The existence of hash algorithms such as SHA 256 and the addition that many miners are trying to calculate the same number, are all layers of security for Blockchain, which make no one can fake a block, because all miners have the same block to add to the chain, and when someone gets the "X", everyone checks it.

  • Halving: This term refers to the reduction of the rewards that miners received. This reward for mining is reduced to half every four years

  • Nodes: Nodes: A node is a chip or computer connected to the bitcoin network that uses software that stores and distributes an updated real-time copy of the blockchain, thus creating an active part of the blockchain and one more layer of security for the net. There are three types of nodes:

       o Broadcast nodes: These are nodes that only exchange blockchain information provided by other person.

       o Full nodes: When you install a complete node software, in addition to having a more secure wallet, you are downloading a copy of the blockchain and you
          will become one more node in the network. So you will issue transactions, verify that the consensus rules are met and propagate those of the rest of the network.

       o Mining nodes: All miners need and must have a blockchain copy, in addition to operating the software miner. These nodes, not only dedicate themselves to
          mining and contribute to creating new blocks, they also issue and propagate transactions.

  • Wallets: Wallets store the private keys that are needed to access the balances registered at an address or public key of the corresponding blockchain and be able to exchange them.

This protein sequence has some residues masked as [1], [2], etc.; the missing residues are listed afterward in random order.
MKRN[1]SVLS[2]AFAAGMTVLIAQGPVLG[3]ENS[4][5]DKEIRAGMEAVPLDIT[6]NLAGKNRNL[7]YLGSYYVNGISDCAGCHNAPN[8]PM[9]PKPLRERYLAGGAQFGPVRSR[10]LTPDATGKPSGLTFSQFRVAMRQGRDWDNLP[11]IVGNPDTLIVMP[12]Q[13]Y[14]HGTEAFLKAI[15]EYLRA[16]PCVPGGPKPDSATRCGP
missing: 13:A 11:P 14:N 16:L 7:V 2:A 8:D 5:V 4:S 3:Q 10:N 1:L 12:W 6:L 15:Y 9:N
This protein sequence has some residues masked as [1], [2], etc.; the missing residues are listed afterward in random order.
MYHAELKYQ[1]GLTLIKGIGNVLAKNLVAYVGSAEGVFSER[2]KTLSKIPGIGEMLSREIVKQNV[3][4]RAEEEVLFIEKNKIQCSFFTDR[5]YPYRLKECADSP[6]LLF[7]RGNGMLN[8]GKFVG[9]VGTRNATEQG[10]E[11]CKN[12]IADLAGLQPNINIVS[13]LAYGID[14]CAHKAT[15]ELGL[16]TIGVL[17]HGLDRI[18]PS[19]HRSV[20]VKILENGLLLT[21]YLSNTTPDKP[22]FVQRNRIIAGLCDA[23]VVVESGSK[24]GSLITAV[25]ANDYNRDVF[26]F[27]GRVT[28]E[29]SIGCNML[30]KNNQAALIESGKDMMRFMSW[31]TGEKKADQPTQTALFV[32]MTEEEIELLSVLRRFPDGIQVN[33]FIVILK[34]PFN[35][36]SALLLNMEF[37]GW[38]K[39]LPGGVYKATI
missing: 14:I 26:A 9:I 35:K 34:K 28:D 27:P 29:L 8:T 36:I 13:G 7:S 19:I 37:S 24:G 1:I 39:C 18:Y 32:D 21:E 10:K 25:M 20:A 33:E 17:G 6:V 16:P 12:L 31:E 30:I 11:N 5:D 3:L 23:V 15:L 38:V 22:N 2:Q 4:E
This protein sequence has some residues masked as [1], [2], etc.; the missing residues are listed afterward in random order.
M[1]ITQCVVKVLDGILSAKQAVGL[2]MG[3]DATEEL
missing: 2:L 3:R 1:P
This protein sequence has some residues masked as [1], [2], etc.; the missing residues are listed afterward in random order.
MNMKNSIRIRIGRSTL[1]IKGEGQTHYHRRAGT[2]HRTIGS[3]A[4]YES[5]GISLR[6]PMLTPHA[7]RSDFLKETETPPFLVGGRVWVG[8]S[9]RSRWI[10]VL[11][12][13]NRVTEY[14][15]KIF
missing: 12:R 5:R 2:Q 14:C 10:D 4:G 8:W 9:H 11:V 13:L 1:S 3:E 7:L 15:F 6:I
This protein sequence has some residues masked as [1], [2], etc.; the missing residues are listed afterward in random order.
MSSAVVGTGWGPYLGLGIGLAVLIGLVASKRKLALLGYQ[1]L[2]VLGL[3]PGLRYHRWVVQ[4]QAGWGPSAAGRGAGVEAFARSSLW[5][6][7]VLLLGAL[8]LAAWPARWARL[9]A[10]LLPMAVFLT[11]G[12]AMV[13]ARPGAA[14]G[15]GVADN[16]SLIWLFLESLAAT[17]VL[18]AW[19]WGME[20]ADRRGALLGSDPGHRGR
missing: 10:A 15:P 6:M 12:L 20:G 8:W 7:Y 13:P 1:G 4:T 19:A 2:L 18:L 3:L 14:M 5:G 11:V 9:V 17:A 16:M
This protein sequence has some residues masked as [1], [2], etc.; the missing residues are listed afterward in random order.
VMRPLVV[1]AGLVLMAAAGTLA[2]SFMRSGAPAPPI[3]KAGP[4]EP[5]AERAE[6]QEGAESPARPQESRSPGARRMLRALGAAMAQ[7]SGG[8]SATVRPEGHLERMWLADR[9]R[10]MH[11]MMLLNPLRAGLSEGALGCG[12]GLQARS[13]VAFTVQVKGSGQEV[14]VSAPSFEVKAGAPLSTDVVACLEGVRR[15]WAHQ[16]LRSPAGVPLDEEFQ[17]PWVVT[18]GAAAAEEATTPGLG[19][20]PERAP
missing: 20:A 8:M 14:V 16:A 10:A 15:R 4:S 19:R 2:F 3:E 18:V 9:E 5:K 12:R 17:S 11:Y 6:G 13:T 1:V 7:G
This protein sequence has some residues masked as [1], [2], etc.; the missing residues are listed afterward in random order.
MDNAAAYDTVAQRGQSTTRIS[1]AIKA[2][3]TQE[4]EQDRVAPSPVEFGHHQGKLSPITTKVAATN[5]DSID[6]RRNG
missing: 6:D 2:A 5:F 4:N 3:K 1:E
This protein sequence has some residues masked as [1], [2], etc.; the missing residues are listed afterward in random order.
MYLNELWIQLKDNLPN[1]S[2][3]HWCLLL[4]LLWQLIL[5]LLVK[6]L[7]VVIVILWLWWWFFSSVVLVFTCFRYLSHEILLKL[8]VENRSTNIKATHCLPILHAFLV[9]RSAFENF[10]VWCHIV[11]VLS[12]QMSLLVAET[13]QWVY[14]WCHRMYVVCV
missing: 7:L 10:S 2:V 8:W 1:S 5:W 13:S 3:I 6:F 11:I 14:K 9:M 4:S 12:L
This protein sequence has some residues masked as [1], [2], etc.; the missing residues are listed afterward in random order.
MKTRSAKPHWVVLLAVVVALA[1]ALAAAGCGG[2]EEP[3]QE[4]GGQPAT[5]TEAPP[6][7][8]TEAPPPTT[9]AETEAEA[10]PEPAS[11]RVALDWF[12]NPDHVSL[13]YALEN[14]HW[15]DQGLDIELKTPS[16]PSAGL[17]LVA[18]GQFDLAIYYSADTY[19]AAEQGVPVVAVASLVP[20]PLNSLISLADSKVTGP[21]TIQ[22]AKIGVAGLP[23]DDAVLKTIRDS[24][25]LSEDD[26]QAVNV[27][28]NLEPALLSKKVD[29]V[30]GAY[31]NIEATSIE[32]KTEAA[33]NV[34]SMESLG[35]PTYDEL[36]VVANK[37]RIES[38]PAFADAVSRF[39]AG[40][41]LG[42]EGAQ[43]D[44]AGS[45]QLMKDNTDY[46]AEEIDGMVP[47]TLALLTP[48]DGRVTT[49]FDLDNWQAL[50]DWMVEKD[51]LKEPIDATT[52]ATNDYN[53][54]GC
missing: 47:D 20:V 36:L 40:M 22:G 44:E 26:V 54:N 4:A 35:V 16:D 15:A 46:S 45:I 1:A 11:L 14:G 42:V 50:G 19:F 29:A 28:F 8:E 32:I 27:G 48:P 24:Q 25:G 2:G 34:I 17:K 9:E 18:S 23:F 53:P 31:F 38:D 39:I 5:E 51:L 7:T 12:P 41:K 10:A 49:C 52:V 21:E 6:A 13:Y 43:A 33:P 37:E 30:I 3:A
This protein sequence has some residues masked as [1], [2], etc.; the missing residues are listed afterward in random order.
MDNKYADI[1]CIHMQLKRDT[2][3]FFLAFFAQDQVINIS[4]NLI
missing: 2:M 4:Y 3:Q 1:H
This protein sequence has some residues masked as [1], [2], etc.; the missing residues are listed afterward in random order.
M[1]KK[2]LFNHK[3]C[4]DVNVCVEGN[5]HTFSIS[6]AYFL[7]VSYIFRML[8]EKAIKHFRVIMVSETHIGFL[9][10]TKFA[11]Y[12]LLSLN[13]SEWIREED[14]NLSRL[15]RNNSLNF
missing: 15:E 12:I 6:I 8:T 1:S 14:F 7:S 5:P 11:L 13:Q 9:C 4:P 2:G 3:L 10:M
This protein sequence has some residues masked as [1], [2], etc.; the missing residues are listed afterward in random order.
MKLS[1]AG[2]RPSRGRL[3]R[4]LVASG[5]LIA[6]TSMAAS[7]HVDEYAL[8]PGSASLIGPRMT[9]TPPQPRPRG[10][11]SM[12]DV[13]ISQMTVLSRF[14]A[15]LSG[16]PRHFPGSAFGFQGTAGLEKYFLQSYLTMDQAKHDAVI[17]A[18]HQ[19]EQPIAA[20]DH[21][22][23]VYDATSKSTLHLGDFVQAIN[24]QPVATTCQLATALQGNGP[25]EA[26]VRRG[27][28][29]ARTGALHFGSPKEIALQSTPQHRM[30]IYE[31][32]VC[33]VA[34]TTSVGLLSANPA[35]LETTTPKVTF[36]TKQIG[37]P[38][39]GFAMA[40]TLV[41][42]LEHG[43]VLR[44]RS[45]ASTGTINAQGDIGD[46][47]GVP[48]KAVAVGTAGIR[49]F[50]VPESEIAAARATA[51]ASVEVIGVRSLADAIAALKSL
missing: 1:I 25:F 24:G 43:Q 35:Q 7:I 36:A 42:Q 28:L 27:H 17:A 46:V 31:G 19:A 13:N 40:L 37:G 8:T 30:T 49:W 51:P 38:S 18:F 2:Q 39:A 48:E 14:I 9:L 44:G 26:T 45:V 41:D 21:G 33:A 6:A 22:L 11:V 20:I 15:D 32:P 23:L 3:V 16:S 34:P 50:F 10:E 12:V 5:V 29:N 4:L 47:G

• Smart Contract:  Smart Contracts are just like contracts in the real life. The only difference is that they are completely digital. This contracts are actually computer programs that are stored inside a blockchain which encode contractual agreements. Smart Contracts are self-executing with the terms of the agreement or operation directly written into lines of code, stored and executed on the blockchain computer. As a curiosity, this term was first used by Nick Szabo in 1997, long before Bitcoin was created.

  • Nonce: Nonce is an abbreviation for "number only used once." This unique or nonce number is a random number issued by the miners through the Proof of Work (PoW) that serves to authenticate the current block and prevent the information from being reused or changed without doing all the work again.

  • Cryptojacking: This is known as the use of remote computers to work by mining cryptocurrencies. It is usually done through malware, a virus infects a device and starts mining, leaving the device unused by the requirement to the CPU.

I hope this information to be useful. Do not hesitate to ask any question about vocabulary here!

Kinds regards,
David Corral Pazos
Search for extraterrestrial resources / Re: Asteroid mining
« Last post by PART-3-ES-Ruth on 11 September , 2019, 22:20:07 pm »

This new topic seems incredibly interesting because of the countless asteroids (some of them quite near to the planet Earth) which contain a wealth of minerals, ores and volatile elements (water, methane, nitrogen...), indispensable for both the Earth´s economy and space trips.

Planetary Resources is working on the development of the world's first commercial deep space exploration program in order to identify and unlock water resources in asteroids. Nowadays, water (for life support functions and rocket propellant) is the main objetive of this first asteroid exploration mission as it is the first thing needed to create a civilization in space.

Here is the link containing the full explanation of the data-collecting mission thanks to which Planetary Resources will design and build the first commercial mine in space:

Kind regards,
Ruth Mora
News / Frankfurt Motor Show
« Last post by PART-2-ES-Pablo on 11 September , 2019, 16:07:45 pm »
Hello guys,